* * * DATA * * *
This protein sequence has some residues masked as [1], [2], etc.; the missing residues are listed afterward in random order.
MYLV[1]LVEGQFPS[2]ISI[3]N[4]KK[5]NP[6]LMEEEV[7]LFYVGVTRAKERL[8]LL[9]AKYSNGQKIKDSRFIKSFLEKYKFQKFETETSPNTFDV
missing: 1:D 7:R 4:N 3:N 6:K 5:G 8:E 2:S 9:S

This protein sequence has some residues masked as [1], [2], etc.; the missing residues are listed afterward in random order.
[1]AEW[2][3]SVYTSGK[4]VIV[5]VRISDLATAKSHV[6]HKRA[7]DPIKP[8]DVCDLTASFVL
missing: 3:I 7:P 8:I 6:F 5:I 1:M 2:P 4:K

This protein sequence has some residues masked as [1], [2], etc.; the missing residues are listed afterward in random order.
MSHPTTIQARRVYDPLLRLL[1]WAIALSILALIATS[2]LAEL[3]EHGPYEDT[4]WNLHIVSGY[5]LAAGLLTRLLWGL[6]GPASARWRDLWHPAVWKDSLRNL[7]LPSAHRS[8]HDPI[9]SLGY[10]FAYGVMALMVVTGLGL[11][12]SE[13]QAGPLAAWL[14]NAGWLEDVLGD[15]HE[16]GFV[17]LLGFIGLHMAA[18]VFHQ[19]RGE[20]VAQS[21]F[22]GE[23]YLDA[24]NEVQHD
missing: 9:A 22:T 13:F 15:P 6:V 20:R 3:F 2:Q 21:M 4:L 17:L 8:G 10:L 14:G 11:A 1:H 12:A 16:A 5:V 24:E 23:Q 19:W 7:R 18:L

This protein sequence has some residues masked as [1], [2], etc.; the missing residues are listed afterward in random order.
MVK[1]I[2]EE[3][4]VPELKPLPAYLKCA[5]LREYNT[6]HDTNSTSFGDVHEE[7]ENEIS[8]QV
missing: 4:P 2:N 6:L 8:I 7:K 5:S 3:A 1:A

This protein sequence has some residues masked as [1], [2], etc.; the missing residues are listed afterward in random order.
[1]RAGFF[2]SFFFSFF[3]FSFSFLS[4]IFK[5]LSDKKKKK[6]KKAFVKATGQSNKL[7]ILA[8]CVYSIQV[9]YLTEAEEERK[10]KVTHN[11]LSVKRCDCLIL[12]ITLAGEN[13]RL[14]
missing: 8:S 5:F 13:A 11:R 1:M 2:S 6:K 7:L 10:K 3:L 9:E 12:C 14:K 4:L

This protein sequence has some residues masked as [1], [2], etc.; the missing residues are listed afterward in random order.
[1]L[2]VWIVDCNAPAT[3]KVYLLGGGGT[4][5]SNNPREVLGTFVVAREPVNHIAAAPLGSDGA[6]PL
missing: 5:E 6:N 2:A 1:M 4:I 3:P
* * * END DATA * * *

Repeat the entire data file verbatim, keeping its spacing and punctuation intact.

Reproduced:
This protein sequence has some residues masked as [1], [2], etc.; the missing residues are listed afterward in random order.
MYLV[1]LVEGQFPS[2]ISI[3]N[4]KK[5]NP[6]LMEEEV[7]LFYVGVTRAKERL[8]LL[9]AKYSNGQKIKDSRFIKSFLEKYKFQKFETETSPNTFDV
missing: 1:D 7:R 4:N 3:N 6:K 5:G 8:E 2:S 9:S

This protein sequence has some residues masked as [1], [2], etc.; the missing residues are listed afterward in random order.
[1]AEW[2][3]SVYTSGK[4]VIV[5]VRISDLATAKSHV[6]HKRA[7]DPIKP[8]DVCDLTASFVL
missing: 3:I 7:P 8:I 6:F 5:I 1:M 2:P 4:K

This protein sequence has some residues masked as [1], [2], etc.; the missing residues are listed afterward in random order.
MSHPTTIQARRVYDPLLRLL[1]WAIALSILALIATS[2]LAEL[3]EHGPYEDT[4]WNLHIVSGY[5]LAAGLLTRLLWGL[6]GPASARWRDLWHPAVWKDSLRNL[7]LPSAHRS[8]HDPI[9]SLGY[10]FAYGVMALMVVTGLGL[11][12]SE[13]QAGPLAAWL[14]NAGWLEDVLGD[15]HE[16]GFV[17]LLGFIGLHMAA[18]VFHQ[19]RGE[20]VAQS[21]F[22]GE[23]YLDA[24]NEVQHD
missing: 9:A 22:T 13:F 15:P 6:V 20:R 3:F 2:Q 21:M 4:L 17:L 8:G 10:L 14:G 11:A 1:H 12:A 16:A 5:V 24:E 23:Q 19:W 7:R 18:L

This protein sequence has some residues masked as [1], [2], etc.; the missing residues are listed afterward in random order.
MVK[1]I[2]EE[3][4]VPELKPLPAYLKCA[5]LREYNT[6]HDTNSTSFGDVHEE[7]ENEIS[8]QV
missing: 4:P 2:N 6:L 8:I 7:K 5:S 3:A 1:A

This protein sequence has some residues masked as [1], [2], etc.; the missing residues are listed afterward in random order.
[1]RAGFF[2]SFFFSFF[3]FSFSFLS[4]IFK[5]LSDKKKKK[6]KKAFVKATGQSNKL[7]ILA[8]CVYSIQV[9]YLTEAEEERK[10]KVTHN[11]LSVKRCDCLIL[12]ITLAGEN[13]RL[14]
missing: 8:S 5:F 13:A 11:R 1:M 2:S 6:K 7:L 10:K 3:L 9:E 12:C 14:K 4:L

This protein sequence has some residues masked as [1], [2], etc.; the missing residues are listed afterward in random order.
[1]L[2]VWIVDCNAPAT[3]KVYLLGGGGT[4][5]SNNPREVLGTFVVAREPVNHIAAAPLGSDGA[6]PL
missing: 5:E 6:N 2:A 1:M 4:I 3:P